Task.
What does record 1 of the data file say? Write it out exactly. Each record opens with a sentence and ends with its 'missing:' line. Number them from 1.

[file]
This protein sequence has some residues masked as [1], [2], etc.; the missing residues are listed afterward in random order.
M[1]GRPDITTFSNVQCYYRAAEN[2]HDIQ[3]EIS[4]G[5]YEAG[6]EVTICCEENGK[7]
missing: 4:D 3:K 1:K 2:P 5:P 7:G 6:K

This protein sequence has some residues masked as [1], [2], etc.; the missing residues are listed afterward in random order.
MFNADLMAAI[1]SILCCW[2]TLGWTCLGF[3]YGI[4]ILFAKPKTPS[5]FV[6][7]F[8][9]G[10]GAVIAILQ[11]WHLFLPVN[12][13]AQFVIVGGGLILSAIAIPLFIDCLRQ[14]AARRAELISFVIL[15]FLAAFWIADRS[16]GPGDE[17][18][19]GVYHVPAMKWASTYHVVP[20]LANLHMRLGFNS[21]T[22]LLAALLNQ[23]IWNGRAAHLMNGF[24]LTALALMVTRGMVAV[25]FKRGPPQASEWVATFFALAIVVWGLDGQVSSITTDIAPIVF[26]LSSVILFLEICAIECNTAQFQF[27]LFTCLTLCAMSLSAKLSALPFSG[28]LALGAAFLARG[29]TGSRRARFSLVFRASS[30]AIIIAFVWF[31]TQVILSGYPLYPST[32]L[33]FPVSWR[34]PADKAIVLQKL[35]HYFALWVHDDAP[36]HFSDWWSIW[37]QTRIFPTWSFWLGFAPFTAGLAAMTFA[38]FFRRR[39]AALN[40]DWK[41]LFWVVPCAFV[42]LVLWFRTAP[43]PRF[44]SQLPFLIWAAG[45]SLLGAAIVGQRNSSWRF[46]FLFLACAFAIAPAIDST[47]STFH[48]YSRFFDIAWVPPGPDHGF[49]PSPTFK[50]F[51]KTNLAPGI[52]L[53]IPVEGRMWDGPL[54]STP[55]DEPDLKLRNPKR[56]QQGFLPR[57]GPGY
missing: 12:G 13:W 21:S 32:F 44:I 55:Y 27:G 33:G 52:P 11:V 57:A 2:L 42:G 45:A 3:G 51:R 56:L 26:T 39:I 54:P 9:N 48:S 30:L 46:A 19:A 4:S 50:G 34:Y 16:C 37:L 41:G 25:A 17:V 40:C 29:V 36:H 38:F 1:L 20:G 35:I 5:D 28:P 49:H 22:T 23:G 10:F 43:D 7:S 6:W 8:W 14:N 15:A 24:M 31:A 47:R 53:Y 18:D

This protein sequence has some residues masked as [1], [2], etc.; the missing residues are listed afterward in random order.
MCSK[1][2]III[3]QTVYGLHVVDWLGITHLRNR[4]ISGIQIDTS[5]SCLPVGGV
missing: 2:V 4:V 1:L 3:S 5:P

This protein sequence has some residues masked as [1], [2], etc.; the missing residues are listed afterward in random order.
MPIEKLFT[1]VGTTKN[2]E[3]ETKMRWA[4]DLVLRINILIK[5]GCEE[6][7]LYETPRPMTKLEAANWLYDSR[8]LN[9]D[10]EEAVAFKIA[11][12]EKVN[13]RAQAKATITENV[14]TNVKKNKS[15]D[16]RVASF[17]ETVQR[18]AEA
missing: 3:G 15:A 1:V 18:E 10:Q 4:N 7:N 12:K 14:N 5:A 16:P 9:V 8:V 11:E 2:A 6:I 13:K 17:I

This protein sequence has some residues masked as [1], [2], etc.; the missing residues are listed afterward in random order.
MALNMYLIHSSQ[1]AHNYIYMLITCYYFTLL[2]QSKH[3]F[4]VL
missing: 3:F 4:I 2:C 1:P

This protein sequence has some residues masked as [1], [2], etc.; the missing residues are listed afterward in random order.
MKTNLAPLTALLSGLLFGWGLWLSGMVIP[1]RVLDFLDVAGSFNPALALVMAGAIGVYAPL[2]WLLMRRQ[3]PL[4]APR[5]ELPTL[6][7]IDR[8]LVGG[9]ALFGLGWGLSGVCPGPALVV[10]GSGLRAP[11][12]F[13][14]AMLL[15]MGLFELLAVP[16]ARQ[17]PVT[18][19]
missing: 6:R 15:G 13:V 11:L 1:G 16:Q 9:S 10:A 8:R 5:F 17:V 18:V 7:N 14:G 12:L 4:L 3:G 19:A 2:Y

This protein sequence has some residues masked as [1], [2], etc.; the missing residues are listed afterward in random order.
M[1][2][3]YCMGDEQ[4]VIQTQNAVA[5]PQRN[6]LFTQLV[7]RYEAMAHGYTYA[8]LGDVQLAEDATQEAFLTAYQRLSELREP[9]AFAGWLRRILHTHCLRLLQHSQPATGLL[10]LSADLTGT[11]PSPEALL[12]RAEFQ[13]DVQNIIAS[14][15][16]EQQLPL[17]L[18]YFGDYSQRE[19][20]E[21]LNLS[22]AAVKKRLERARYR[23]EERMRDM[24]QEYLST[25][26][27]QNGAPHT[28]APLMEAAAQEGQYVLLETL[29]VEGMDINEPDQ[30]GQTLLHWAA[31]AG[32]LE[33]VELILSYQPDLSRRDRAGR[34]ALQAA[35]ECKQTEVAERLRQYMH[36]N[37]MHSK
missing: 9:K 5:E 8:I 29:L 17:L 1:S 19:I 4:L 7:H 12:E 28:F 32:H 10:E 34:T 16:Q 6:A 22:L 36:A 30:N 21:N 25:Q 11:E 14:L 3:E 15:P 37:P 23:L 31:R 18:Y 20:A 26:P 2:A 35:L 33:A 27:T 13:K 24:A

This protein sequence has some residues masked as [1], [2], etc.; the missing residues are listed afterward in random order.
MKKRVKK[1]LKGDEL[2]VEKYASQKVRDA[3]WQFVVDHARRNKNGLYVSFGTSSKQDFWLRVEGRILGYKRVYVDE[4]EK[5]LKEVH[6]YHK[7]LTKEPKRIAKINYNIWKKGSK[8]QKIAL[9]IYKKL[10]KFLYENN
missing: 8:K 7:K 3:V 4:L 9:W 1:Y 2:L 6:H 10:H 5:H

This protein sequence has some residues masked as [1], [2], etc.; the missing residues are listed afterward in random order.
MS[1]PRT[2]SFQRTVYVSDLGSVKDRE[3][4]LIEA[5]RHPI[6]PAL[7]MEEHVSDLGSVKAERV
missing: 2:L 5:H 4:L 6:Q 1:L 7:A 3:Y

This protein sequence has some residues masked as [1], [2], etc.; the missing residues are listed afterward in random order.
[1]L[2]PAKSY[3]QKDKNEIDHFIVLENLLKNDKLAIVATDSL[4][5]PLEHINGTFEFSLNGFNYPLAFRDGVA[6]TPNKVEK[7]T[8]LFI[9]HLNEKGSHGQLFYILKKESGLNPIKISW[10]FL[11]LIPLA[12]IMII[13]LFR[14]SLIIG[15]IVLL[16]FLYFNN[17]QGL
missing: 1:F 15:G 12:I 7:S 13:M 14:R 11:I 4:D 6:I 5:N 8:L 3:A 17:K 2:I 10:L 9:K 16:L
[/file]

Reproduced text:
This protein sequence has some residues masked as [1], [2], etc.; the missing residues are listed afterward in random order.
M[1]GRPDITTFSNVQCYYRAAEN[2]HDIQ[3]EIS[4]G[5]YEAG[6]EVTICCEENGK[7]
missing: 4:D 3:K 1:K 2:P 5:P 7:G 6:K